I was advised by my mum that in order to get a stable income, one needs to select and study courses that allow one to achieve technical competency to perform roles in essential services. i.e. Engineering, Accountancy, Architecture, Computing, Nursing, Medicine. Jobs that are non-technical are easily replaceable and could be outsourced easily. Although passion and interest play a part during selection of disciplines to study and will greatly impact future career, no money no passion is a harsh reality in this capitalist society. No money no freedom. No freedom no choices. No choices no life. This is cruelty of life at its best.

This Covid-19 global health pandemic has proven that that uncanny jobs offering essential needs to mankind continue to function and are largely unaffected while glamourous jobs offering luxurious wants to mankind can be made redundant. 

Despite having an immense interest in finance and real estate, I chose to study an engineering course in university instead, with a minor in finance. It is technical, full of programming, hardware, software. I could not compete with the smart and hardworking foreign students and the studious local peers. I did not do well in university but managed to scrape through and graduate. I remembered the tough days having to camp in campus for nights to finish up projects that require lab facilities, intense coding and prototyping. Nevertheless, all these experiences still gave me a piece of paper that opened up my options to jobs in various industries from banking, semiconductors, IT, engineering.

I eventually got an IT role that pays decently. My income from day job fuels my trading in Forex, options and equities during my free time. After a few years of working, I decided to be an long-term investor by building an income portfolio. I came up with a plan to work, grind, save and pump money into investments consistently. I was fortunate to continue enjoying stable consistent income during the pandemic from being able to continue working by setting up new IT systems in the data center during the circuit breaker days in 2020 and working from home as I was a worker providing essential services.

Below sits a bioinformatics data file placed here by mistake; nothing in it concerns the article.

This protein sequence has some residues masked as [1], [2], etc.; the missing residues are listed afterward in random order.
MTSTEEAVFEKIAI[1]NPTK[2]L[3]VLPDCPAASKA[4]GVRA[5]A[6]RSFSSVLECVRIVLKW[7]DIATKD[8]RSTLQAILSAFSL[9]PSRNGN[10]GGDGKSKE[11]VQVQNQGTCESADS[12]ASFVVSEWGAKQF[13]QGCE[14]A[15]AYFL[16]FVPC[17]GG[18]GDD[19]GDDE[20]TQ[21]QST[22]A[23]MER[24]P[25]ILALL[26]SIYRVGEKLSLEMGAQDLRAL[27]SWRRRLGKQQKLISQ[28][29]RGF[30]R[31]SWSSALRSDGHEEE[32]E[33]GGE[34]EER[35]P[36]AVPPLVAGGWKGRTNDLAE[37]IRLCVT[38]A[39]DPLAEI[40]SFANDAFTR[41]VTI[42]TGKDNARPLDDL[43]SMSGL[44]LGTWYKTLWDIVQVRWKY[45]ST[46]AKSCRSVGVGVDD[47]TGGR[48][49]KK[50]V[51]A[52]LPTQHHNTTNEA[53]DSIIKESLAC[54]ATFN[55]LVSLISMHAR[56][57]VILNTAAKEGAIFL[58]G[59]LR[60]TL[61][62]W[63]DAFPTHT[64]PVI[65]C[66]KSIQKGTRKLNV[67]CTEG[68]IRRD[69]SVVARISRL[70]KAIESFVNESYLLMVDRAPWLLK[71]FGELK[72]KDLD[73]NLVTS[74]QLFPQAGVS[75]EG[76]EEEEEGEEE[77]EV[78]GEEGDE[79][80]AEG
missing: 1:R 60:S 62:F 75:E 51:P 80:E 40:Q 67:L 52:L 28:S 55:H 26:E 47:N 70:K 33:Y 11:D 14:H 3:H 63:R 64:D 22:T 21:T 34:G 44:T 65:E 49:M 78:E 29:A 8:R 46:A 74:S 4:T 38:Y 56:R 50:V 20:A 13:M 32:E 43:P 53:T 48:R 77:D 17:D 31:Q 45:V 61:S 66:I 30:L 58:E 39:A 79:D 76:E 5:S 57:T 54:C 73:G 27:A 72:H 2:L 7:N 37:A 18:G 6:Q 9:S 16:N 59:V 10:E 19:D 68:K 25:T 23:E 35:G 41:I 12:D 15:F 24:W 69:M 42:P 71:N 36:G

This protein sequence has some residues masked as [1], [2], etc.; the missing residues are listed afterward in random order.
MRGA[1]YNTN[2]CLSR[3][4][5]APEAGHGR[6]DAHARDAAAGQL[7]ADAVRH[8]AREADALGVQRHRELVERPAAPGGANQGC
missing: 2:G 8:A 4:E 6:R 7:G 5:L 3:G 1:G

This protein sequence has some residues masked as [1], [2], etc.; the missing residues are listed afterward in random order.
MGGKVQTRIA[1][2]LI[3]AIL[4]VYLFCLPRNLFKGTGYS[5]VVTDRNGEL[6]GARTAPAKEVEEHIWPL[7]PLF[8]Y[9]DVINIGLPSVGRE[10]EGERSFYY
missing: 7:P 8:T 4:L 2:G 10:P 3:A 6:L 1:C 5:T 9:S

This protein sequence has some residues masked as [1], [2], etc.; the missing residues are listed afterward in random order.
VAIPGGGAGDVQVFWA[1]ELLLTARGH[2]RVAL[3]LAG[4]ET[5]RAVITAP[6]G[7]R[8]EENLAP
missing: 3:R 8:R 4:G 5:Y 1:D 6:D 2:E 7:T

6. Invest early

Saving up consistently from a stable income is not sufficient to let my money grow fast enough. Let time and compounding effect perform their magic on my money. Time in market bests timing the market. 

My motto is to stay invested. Having no fear and no greed. Keep investing in income producing assets and businesses. Be flexible. Identify and acknowledge mistakes early and get rid of poor performing loser stocks. Craft a plan with small actions and be disciplined to follow own plan.

I was fortunate to be able to understanding the workings of the financial markets in my teenage years and started trading stocks by dabbling real money since the age of 21. My understanding of financial markets and instruments was deepened through taking business modules on corporate finance and investment portfolio management in University to fulfill minor requirements. I was then able to greatly appreciate what I am buying with my money from the stock markets. Hence, I had a good headstart in understanding the world of finance and decided to switched from being a trader to a long-term investor after a few years of working full-time.

I am still far from my ultimate target of having a $1m investment portfolio that can generate at least $50k a year. However, with faith and discipline, I believe I can slowly and steadily build up the portfolio and achieve financial freedom before age of 40. Attaining financial freedom does not necessarily means early retirement. It merely opens up the world of choices in life, presenting the opportunity to reclaim back all time that would otherwise be traded in modern day slavery. 

Last but not least, I wish to disclaim that what I have mentioned in this article is purely just my personal sharing and by no means, rendering any advice on any actions to be taken on personal finance matters.

Thanks for reading. Stay safe and strong always. 

With Love and Peace,

Monday, January 04, 2021

The second passive income in 2021

After the first passive income in 2021 which comes from CPF interests, I thought I had to wait till after the results reporting season to receive my next dividends but suddenly realized that interests from Singapore Savings Bonds are credited on the first working day of the month.

Checked my bank account and here it is. $107 from a $10k SBJan19 GX19010T that yields an effective return of 2.45% per year. It is hard to get such yield nowadays. Anyway I am happy to receive this second passive income of the year. 

Thanks for reading. Stay safe and strong always.

With Love and Peace,

Sunday, January 03, 2021

Why I do not want my CPF SA to attain FRS now?

Having shared the amount of interests received from my CPF savings for 2020, some readers emailed to ask me if I have attained Full Retirement Sum (FRS) in my Special Account and asked me to share my CPF accounts breakdown.